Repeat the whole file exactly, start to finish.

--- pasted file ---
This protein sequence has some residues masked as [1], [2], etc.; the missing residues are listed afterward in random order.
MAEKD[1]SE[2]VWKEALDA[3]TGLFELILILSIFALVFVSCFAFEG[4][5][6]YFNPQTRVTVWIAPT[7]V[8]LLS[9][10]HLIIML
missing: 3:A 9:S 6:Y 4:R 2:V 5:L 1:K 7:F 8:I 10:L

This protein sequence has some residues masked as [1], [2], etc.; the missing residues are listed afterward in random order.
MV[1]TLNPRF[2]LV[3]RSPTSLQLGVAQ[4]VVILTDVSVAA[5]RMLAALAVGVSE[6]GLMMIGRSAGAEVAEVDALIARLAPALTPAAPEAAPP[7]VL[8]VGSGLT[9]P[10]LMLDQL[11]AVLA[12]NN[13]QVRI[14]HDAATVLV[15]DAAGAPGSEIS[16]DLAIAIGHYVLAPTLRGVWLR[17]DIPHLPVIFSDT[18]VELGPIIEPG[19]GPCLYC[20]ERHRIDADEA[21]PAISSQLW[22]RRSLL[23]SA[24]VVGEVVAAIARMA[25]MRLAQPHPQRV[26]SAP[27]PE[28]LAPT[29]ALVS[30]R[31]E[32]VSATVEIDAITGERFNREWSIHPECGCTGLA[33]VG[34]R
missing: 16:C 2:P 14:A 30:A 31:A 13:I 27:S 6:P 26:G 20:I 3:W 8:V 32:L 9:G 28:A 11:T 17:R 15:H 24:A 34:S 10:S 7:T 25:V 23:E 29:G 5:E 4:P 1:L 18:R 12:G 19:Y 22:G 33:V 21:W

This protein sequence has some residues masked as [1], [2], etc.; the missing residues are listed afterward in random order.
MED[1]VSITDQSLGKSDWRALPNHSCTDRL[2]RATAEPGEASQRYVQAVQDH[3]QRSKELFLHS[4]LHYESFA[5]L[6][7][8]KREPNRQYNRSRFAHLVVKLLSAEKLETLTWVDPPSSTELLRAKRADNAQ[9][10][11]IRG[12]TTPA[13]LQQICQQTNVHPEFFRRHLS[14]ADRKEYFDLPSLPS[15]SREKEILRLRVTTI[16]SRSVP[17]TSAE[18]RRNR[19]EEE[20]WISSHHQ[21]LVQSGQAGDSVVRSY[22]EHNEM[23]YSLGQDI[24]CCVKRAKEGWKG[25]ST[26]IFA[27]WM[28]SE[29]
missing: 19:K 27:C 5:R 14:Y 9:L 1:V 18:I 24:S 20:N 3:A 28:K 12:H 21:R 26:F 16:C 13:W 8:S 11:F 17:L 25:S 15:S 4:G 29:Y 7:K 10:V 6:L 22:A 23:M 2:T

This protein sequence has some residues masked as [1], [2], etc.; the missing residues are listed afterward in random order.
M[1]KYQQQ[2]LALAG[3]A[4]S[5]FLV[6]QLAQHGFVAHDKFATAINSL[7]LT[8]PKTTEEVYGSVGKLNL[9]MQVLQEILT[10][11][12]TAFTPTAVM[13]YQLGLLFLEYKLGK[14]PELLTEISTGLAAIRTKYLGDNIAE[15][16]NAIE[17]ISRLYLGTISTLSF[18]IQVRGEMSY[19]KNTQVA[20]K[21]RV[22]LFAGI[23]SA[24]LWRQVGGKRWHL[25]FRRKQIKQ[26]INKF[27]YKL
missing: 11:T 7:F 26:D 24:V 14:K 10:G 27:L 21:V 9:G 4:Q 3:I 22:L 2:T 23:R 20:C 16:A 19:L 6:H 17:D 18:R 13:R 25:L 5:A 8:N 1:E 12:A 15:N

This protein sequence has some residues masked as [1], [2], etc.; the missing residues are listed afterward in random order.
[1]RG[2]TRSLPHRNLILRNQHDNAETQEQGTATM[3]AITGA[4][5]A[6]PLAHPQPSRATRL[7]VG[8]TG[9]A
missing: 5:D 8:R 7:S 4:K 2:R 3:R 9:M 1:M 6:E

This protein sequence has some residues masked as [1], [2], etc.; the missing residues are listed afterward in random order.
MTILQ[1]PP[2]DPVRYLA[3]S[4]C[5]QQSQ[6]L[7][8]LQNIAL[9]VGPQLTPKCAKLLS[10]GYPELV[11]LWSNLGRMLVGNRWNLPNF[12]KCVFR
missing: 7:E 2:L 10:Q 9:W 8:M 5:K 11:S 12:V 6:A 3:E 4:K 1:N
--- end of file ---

This protein sequence has some residues masked as [1], [2], etc.; the missing residues are listed afterward in random order.
MAEKD[1]SE[2]VWKEALDA[3]TGLFELILILSIFALVFVSCFAFEG[4][5][6]YFNPQTRVTVWIAPT[7]V[8]LLS[9][10]HLIIML
missing: 3:A 9:S 6:Y 4:R 2:V 5:L 1:K 7:F 8:I 10:L

This protein sequence has some residues masked as [1], [2], etc.; the missing residues are listed afterward in random order.
MV[1]TLNPRF[2]LV[3]RSPTSLQLGVAQ[4]VVILTDVSVAA[5]RMLAALAVGVSE[6]GLMMIGRSAGAEVAEVDALIARLAPALTPAAPEAAPP[7]VL[8]VGSGLT[9]P[10]LMLDQL[11]AVLA[12]NN[13]QVRI[14]HDAATVLV[15]DAAGAPGSEIS[16]DLAIAIGHYVLAPTLRGVWLR[17]DIPHLPVIFSDT[18]VELGPIIEPG[19]GPCLYC[20]ERHRIDADEA[21]PAISSQLW[22]RRSLL[23]SA[24]VVGEVVAAIARMA[25]MRLAQPHPQRV[26]SAP[27]PE[28]LAPT[29]ALVS[30]R[31]E[32]VSATVEIDAITGERFNREWSIHPECGCTGLA[33]VG[34]R
missing: 16:C 2:P 14:A 30:A 31:A 13:I 27:S 6:P 26:G 20:I 3:W 8:V 32:L 9:G 28:A 11:T 17:R 15:H 24:A 34:S 10:S 7:T 25:V 23:E 29:G 5:E 4:P 1:L 18:R 12:G 19:Y 22:G 33:V 21:W

This protein sequence has some residues masked as [1], [2], etc.; the missing residues are listed afterward in random order.
MED[1]VSITDQSLGKSDWRALPNHSCTDRL[2]RATAEPGEASQRYVQAVQDH[3]QRSKELFLHS[4]LHYESFA[5]L[6][7][8]KREPNRQYNRSRFAHLVVKLLSAEKLETLTWVDPPSSTELLRAKRADNAQ[9][10][11]IRG[12]TTPA[13]LQQICQQTNVHPEFFRRHLS[14]ADRKEYFDLPSLPS[15]SREKEILRLRVTTI[16]SRSVP[17]TSAE[18]RRNR[19]EEE[20]WISSHHQ[21]LVQSGQAGDSVVRSY[22]EHNEM[23]YSLGQDI[24]CCVKRAKEGWKG[25]ST[26]IFA[27]WM[28]SE[29]
missing: 19:K 27:C 5:R 14:Y 9:L 1:V 18:I 24:S 20:N 3:A 28:K 12:H 21:R 26:F 16:C 13:W 8:S 11:F 17:L 25:S 15:S 4:G 29:Y 7:K 10:V 6:L 22:A 23:M 2:T

This protein sequence has some residues masked as [1], [2], etc.; the missing residues are listed afterward in random order.
M[1]KYQQQ[2]LALAG[3]A[4]S[5]FLV[6]QLAQHGFVAHDKFATAINSL[7]LT[8]PKTTEEVYGSVGKLNL[9]MQVLQEILT[10][11][12]TAFTPTAVM[13]YQLGLLFLEYKLGK[14]PELLTEISTGLAAIRTKYLGDNIAE[15][16]NAIE[17]ISRLYLGTISTLSF[18]IQVRGEMSY[19]KNTQVA[20]K[21]RV[22]LFAGI[23]SA[24]LWRQVGGKRWHL[25]FRRKQIKQ[26]INKF[27]YKL
missing: 11:T 7:F 26:D 24:V 14:K 10:G 27:L 21:V 9:G 4:Q 3:I 22:L 2:T 23:R 20:C 16:A 19:L 6:H 17:D 18:R 13:R 25:L 5:A 8:N 1:E 12:A 15:N

This protein sequence has some residues masked as [1], [2], etc.; the missing residues are listed afterward in random order.
[1]RG[2]TRSLPHRNLILRNQHDNAETQEQGTATM[3]AITGA[4][5]A[6]PLAHPQPSRATRL[7]VG[8]TG[9]A
missing: 5:D 8:R 7:S 4:K 2:R 3:R 9:M 1:M 6:E

This protein sequence has some residues masked as [1], [2], etc.; the missing residues are listed afterward in random order.
MTILQ[1]PP[2]DPVRYLA[3]S[4]C[5]QQSQ[6]L[7][8]LQNIAL[9]VGPQLTPKCAKLLS[10]GYPELV[11]LWSNLGRMLVGNRWNLPNF[12]KCVFR
missing: 7:E 2:L 10:Q 9:W 8:M 5:K 11:S 12:V 6:A 3:E 4:K 1:N